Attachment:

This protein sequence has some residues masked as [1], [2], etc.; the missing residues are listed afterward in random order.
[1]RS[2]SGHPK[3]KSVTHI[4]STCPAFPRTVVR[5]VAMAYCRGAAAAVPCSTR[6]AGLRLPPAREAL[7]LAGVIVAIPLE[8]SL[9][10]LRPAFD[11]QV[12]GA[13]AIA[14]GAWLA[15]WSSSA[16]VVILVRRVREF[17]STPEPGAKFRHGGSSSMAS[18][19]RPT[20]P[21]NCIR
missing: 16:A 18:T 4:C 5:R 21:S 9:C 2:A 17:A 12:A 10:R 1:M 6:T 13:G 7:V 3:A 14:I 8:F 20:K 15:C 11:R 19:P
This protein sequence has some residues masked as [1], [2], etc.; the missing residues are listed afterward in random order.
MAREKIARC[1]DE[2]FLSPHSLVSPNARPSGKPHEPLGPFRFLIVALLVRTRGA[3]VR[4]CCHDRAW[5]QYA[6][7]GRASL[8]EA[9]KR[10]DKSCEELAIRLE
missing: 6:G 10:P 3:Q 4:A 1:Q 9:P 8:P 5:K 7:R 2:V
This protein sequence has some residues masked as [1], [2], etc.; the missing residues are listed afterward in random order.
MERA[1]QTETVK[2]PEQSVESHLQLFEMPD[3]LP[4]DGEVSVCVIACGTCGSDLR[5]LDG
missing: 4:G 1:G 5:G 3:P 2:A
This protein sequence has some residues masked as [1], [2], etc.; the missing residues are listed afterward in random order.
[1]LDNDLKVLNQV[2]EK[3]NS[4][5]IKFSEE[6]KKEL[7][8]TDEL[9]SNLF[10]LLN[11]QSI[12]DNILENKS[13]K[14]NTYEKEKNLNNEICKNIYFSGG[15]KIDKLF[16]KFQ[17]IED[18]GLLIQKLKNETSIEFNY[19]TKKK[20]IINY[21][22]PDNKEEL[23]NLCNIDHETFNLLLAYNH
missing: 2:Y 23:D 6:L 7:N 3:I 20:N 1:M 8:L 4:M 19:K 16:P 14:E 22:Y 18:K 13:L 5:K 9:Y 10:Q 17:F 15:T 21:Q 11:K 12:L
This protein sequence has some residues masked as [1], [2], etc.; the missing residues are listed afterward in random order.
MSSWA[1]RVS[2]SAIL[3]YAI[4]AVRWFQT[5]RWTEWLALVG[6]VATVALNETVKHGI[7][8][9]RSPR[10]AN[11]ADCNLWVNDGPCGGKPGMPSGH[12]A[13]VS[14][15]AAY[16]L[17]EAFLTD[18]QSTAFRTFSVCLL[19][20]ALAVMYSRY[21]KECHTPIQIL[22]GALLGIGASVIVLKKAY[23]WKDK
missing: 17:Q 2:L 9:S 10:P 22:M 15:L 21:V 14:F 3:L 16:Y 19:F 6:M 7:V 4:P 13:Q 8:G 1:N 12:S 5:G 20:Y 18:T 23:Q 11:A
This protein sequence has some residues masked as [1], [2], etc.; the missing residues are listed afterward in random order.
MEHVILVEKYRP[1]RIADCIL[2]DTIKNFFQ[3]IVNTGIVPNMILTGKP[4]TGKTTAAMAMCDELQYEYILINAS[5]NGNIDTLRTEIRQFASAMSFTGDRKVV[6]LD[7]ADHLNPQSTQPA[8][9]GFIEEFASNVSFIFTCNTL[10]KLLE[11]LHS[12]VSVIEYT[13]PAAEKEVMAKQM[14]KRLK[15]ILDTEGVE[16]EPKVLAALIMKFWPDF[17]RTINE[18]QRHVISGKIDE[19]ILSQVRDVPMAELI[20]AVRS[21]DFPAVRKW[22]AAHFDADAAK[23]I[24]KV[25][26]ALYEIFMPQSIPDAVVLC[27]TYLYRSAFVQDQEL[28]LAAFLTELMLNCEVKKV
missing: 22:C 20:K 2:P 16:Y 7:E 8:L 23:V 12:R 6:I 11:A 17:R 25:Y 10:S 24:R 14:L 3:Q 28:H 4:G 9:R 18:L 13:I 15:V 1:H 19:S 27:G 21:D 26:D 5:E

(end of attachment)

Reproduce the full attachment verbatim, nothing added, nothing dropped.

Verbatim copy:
This protein sequence has some residues masked as [1], [2], etc.; the missing residues are listed afterward in random order.
[1]RS[2]SGHPK[3]KSVTHI[4]STCPAFPRTVVR[5]VAMAYCRGAAAAVPCSTR[6]AGLRLPPAREAL[7]LAGVIVAIPLE[8]SL[9][10]LRPAFD[11]QV[12]GA[13]AIA[14]GAWLA[15]WSSSA[16]VVILVRRVREF[17]STPEPGAKFRHGGSSSMAS[18][19]RPT[20]P[21]NCIR
missing: 16:A 18:T 4:C 5:R 21:S 9:C 2:A 17:A 12:A 10:R 1:M 6:T 13:G 7:V 3:A 14:I 8:F 20:K 15:C 11:R 19:P
This protein sequence has some residues masked as [1], [2], etc.; the missing residues are listed afterward in random order.
MAREKIARC[1]DE[2]FLSPHSLVSPNARPSGKPHEPLGPFRFLIVALLVRTRGA[3]VR[4]CCHDRAW[5]QYA[6][7]GRASL[8]EA[9]KR[10]DKSCEELAIRLE
missing: 6:G 10:P 3:Q 4:A 1:Q 9:P 8:P 5:K 7:R 2:V
This protein sequence has some residues masked as [1], [2], etc.; the missing residues are listed afterward in random order.
MERA[1]QTETVK[2]PEQSVESHLQLFEMPD[3]LP[4]DGEVSVCVIACGTCGSDLR[5]LDG
missing: 4:G 1:G 5:G 3:P 2:A
This protein sequence has some residues masked as [1], [2], etc.; the missing residues are listed afterward in random order.
[1]LDNDLKVLNQV[2]EK[3]NS[4][5]IKFSEE[6]KKEL[7][8]TDEL[9]SNLF[10]LLN[11]QSI[12]DNILENKS[13]K[14]NTYEKEKNLNNEICKNIYFSGG[15]KIDKLF[16]KFQ[17]IED[18]GLLIQKLKNETSIEFNY[19]TKKK[20]IINY[21][22]PDNKEEL[23]NLCNIDHETFNLLLAYNH
missing: 2:Y 23:D 6:L 7:N 3:I 20:N 1:M 8:L 4:M 19:K 16:P 14:E 22:Y 18:K 13:L 5:K 9:Y 10:Q 17:F 15:T 21:Q 11:K 12:L
This protein sequence has some residues masked as [1], [2], etc.; the missing residues are listed afterward in random order.
MSSWA[1]RVS[2]SAIL[3]YAI[4]AVRWFQT[5]RWTEWLALVG[6]VATVALNETVKHGI[7][8][9]RSPR[10]AN[11]ADCNLWVNDGPCGGKPGMPSGH[12]A[13]VS[14][15]AAY[16]L[17]EAFLTD[18]QSTAFRTFSVCLL[19][20]ALAVMYSRY[21]KECHTPIQIL[22]GALLGIGASVIVLKKAY[23]WKDK
missing: 17:Q 2:L 9:S 10:P 22:M 15:L 21:V 14:F 3:L 16:Y 19:F 6:M 7:V 4:P 13:Q 8:G 1:N 12:S 5:G 20:Y 18:T 23:Q 11:A
This protein sequence has some residues masked as [1], [2], etc.; the missing residues are listed afterward in random order.
MEHVILVEKYRP[1]RIADCIL[2]DTIKNFFQ[3]IVNTGIVPNMILTGKP[4]TGKTTAAMAMCDELQYEYILINAS[5]NGNIDTLRTEIRQFASAMSFTGDRKVV[6]LD[7]ADHLNPQSTQPA[8][9]GFIEEFASNVSFIFTCNTL[10]KLLE[11]LHS[12]VSVIEYT[13]PAAEKEVMAKQM[14]KRLK[15]ILDTEGVE[16]EPKVLAALIMKFWPDF[17]RTINE[18]QRHVISGKIDE[19]ILSQVRDVPMAELI[20]AVRS[21]DFPAVRKW[22]AAHFDADAAK[23]I[24]KV[25][26]ALYEIFMPQSIPDAVVLC[27]TYLYRSAFVQDQEL[28]LAAFLTELMLNCEVKKV
missing: 22:C 20:K 2:P 16:Y 7:E 8:L 23:V 12:R 6:I 11:A 17:R 25:Y 10:S 24:R 14:L 3:Q 28:H 4:G 9:R 18:L 13:I 15:V 1:H 19:S 27:G 21:D 26:D 5:E